Costly Courage: The What Pt 3 | September 27, 2017

Normally when you hear the phrase ‘corporate confession’ you have a distinct idea in mind. Well, that’s not what this is. When it comes to reconciliation, the first steps are not to confess sin. Rather it is to confess truth. Herein lies the rub in most reconciliation talks.

Who was this man in the garden of Eden? Why was he important?

All reconciliation talks find their way back to Genesis 1, and rightly so. Adam was made in the image of God. I think all Christians believe this to be true. The imago dei is alluded to often and placed on high. Why won’t folks acknowledge that the imago dei is important?

I happen to think folks are missing the target with that question. The doctrine of sin in the Church is traced back to Adam. This is an orthodox position. Adam is the forefather of every human being to ever live. However easy or difficult it may be to trace our heritage, everybody can agree that it all began with Adam. But are we giving Adam the same importance that God gave him?

Not really.

Because all humanity descended from Adam, we share the same imago dei that he had. This truth tends to be accepted in ethnic tribes alone and across cultural lines in personal friendships. Therein lies the crux of the matter. Adam being made in the image of God means he has value, dignity, and significance. Feel free to re-read that sentence again. After Adam sinned, his image of God remained although his relationship with God was strained to the point that Adam was unable to fix it himself. He needed a substitute.

Ever since the beginning of this country, the Christians who escaped Britain to come establish their own land with its own rules did so with theology that is not orthodox. They did not believe Blacks or Native Americans were made in the image of God. They did not believe Blacks or Native Americans had a God-given value, dignity, or significance. Further proof of this is found in the founding documents of this country. That position they took was then taught and put into practice through slavery, rape of the black women, dividing up of the family, and training up of their children. In other words, they shaped the next generation to devalue Blacks and Native Americans. That spread to subsequent generations which included devaluing more ethnic groups. This cycle turned on them as the groups being devalued began to devalue the white Christians and each other. Tyranny ensued in no time and honestly hasn’t stopped.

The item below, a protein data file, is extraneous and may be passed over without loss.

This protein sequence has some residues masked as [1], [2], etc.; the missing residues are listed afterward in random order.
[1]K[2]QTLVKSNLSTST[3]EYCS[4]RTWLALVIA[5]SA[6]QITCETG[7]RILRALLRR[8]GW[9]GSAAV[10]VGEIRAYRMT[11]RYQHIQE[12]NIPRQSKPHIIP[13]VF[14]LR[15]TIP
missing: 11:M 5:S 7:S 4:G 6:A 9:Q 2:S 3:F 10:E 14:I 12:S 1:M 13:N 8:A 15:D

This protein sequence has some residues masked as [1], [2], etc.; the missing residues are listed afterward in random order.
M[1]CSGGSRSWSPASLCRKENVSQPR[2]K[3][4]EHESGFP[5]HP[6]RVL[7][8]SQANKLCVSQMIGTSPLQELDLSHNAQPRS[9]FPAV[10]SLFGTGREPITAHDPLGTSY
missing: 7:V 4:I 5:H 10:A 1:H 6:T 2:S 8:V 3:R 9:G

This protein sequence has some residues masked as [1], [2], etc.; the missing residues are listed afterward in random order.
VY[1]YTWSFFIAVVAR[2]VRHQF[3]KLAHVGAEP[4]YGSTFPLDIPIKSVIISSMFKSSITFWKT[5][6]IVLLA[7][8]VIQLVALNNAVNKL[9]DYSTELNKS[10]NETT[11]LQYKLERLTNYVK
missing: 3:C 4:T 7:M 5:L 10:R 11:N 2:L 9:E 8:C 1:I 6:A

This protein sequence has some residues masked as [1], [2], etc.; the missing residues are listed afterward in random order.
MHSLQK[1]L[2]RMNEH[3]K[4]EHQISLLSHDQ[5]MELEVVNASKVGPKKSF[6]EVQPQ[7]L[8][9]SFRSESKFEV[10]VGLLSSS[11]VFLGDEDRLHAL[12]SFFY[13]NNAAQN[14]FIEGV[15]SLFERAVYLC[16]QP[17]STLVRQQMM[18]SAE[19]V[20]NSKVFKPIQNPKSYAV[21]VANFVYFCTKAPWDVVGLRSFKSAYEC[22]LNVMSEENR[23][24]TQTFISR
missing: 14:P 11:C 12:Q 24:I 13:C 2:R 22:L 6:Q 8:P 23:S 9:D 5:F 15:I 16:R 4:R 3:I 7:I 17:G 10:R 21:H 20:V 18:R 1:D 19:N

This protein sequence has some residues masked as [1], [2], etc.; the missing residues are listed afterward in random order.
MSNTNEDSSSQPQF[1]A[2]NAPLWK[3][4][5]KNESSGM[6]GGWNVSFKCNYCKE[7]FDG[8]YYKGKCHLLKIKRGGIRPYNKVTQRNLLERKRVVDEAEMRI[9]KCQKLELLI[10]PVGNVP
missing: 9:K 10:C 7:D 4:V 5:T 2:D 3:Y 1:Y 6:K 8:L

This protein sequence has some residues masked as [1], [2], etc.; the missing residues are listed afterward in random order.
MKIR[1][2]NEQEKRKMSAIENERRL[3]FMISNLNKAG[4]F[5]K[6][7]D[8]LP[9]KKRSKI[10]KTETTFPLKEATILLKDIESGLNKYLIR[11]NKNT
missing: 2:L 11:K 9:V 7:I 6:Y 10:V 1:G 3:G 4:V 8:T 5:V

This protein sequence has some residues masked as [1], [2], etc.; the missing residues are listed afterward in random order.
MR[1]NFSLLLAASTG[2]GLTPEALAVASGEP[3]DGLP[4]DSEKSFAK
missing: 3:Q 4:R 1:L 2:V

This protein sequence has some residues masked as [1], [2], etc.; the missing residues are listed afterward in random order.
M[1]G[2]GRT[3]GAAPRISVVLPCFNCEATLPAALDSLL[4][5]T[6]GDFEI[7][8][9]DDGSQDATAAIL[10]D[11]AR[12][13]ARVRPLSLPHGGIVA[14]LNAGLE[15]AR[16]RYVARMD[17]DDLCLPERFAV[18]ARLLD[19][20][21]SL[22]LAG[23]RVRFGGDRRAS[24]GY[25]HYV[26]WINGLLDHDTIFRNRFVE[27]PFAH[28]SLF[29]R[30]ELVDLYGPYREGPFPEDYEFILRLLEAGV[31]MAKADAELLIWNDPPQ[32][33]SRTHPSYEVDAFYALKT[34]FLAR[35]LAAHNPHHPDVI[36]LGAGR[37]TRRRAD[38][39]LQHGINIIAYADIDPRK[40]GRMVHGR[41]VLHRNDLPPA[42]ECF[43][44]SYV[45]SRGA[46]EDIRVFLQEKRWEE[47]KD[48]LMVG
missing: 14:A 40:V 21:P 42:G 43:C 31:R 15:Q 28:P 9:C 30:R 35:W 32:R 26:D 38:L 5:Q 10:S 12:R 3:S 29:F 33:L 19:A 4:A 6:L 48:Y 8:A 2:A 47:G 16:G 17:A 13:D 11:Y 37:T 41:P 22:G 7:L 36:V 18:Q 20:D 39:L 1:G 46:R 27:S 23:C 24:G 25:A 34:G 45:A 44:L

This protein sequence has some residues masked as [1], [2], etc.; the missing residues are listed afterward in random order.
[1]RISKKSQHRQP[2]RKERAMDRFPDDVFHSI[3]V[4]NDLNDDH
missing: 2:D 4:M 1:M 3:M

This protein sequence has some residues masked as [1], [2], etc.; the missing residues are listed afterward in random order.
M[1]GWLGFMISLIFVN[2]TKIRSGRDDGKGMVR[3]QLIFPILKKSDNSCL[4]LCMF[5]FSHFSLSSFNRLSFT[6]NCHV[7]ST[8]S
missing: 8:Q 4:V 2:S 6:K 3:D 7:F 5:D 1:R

What’s all this got to do with reconciliation? We need a corporate confession that all ethnic groups are seen and treated as image bearers that have value, dignity, and significance. Until we, the Christian church, are able to practice that which we say we believe, reconciliation will never take the necessary first step needed to believe that Jesus purchased by tearing down that wall of hostility actually means.

May we begin now to corporately confess that every human being from any and all ethnic group have been given by God an image that has value, dignity, and significance. Amen


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